Hollywood has had no shortage of man’s men, but perhaps no actor advanced so complex and alluring a model as Robert Mitchum. Mitchum’s incomparable career stretched across five decades and saw him blossom from a bit player in war films and westerns in the 1940s into a bona fide star working with some of Hollywood’s most towering figures in nearly every genre imaginable. Collaborating with pantheon auteurs such as Howard Hawks, Otto Preminger, Jacques Tourneur, Vincente Minnelli, and Nicholas Ray, the handsome and endlessly charismatic Mitchum always had the aura of a man in control of both himself and his situation, yet who was nevertheless besieged—a kind of walking metaphor for modern man’s limitations amid a universe of antagonism and uncertainty. The magnetic figure he cut into the screen has endured as a paragon of timeless cool (see his late-career appearances in films by Martin Scorsese and Jim Jarmusch), and his spot on the Mount Rushmore of American actors is undeniable. This year marks Mitchum’s centenary, and there is no better excuse to spend time with some of the greatest performances in his staggeringly rich career.
Co-programmed by Kent Jones and Dan Sullivan, FSLC Assistant Programmer.
Acknowledgments: Academy Film Archive; British Film Institute; UCLA Film & Television Archive; George Eastman Museum; Sikelia NY; Ned Hinkle, Brattle Theatre.
In Preminger’s seminal noir, Mitchum plays an ambulance driver caught up in the machinations of a femme fatale (Jean Simmons); after becoming her chauffeur and lover, can he extricate himself from her devious schemes before it’s too late?
Wise’s synthesis of western and film noir was a breakthrough for the director and further solidified Robert Mitchum as one of Hollywood’s most intriguing leading men, here playing a conflicted cowboy caught up in a plot against an aging cattle owner.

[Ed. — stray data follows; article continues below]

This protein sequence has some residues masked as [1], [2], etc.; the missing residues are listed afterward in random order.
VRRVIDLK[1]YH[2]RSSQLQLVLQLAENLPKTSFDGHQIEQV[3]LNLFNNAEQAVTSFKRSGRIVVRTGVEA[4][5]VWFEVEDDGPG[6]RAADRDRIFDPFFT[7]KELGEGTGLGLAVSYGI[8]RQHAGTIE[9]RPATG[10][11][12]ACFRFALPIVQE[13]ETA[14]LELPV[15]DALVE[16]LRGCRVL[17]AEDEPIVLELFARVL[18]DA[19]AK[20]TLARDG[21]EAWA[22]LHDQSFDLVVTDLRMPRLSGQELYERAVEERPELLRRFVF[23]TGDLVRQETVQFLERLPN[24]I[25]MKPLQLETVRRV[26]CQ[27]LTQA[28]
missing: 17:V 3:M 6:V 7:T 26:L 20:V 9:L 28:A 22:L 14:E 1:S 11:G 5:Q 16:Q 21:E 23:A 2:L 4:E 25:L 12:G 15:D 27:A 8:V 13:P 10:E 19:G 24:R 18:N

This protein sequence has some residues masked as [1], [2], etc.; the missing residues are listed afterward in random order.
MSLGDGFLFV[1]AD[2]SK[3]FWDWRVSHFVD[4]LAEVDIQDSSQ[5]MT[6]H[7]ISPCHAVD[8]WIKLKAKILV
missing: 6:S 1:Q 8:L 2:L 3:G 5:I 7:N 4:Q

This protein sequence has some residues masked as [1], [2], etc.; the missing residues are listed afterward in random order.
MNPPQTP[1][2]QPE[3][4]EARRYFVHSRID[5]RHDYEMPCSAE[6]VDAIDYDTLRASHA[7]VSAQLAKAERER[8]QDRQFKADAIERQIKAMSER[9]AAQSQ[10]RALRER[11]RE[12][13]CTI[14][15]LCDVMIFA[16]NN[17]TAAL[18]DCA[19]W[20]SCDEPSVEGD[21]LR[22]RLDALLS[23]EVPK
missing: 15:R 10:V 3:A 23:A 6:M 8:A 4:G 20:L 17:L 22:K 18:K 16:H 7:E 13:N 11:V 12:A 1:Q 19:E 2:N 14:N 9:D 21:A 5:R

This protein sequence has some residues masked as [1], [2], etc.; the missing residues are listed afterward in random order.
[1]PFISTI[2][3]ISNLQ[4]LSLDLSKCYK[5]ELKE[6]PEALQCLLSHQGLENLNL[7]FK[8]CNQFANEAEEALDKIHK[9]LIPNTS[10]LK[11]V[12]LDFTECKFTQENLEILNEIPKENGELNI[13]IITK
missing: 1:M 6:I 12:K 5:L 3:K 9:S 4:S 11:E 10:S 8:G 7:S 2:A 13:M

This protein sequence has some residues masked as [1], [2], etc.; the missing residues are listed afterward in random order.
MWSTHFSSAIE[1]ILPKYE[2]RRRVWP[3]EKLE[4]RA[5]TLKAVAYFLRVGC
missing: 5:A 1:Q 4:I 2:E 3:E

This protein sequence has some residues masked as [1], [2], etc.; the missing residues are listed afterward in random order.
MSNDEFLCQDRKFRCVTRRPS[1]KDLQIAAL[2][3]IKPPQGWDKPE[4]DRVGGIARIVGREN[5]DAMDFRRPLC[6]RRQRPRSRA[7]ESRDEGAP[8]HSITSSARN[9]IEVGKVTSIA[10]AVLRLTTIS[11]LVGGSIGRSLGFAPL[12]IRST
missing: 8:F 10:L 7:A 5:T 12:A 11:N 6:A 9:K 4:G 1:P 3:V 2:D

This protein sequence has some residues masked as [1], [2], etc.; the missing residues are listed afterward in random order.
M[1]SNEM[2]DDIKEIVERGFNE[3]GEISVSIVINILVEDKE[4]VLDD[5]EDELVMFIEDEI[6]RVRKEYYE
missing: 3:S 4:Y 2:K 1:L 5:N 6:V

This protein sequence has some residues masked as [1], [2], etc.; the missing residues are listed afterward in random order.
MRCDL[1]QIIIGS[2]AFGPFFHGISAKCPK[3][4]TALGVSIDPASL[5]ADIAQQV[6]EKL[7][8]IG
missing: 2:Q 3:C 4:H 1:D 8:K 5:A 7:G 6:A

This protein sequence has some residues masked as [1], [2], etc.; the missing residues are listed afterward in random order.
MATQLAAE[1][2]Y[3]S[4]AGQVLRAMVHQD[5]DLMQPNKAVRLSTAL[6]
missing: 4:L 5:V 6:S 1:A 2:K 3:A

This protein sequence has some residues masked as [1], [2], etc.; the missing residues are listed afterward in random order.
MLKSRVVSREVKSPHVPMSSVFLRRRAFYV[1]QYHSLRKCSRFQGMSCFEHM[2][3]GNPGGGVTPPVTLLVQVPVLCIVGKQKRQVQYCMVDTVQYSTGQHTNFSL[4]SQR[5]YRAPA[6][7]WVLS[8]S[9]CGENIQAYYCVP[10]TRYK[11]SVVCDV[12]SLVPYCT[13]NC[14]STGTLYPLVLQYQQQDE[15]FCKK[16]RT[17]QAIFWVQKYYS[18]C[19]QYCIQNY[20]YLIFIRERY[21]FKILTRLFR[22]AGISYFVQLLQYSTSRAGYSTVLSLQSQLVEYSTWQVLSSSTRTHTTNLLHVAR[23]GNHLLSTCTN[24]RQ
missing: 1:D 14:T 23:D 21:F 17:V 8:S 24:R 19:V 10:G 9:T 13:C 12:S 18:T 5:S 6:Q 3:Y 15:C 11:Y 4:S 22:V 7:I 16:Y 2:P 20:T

Mitchum channeled the menace and malice of his Night of the Hunter villain as unhinged ex-con Max Cady, fresh out of jail and seeking revenge against lawyer Sam Bowden (Gregory Peck) and his family, in J. Lee Thompson’s influential, Bernard Herrmann-scored thriller.
Mitchum cameos as the local police lieutenant in Scorsese’s brute force update of J. Lee Thompson’s 1962 Southern thriller, which starred Mitchum as the iconic, original antagonist Max Cady.
This adaptation of Richard Brooks’s novel The Brick Foxhole, about a group of vets, led by Mitchum’s Sergeant Keeley, searching postwar Washington for their amnesiac friend so they can clear him of a murder charge, embodies the essence of what has come to be known as “film noir.”
Jim Jarmusch's hypnotic, parable-like, revisionist Western follows the spiritual rebirth of a dying 19th-century accountant (Johnny Depp) named William Blake, and also features Mitchum in one of his final film roles, as a gun-toting, cigar-smoking factory owner.
The first of Howard Hawks’s two variations on his own Rio Bravo finds Mitchum playing a hard-drinking sheriff who teams up with an old friend (hired gun John Wayne) to protect a wealthy rancher (Ed Asner) and his family from the threatening advances of another rancher’s fearsome gang.
In the first half of the 1970s, Robert Mitchum reached a new peak, the end of which came with this sepulchrally nostalgic, neon-lit adaptation of Raymond Chandler’s second Philip Marlowe novel.
Peter Yates’s adaptation of George V. Higgins’s novel about the tribulations of an aging gunrunner in working-class Boston arguably finds Mitchum at his career-best, conjuring a pitch-perfect blend of melancholy, spiritual exhaustion, and cloaked malevolence.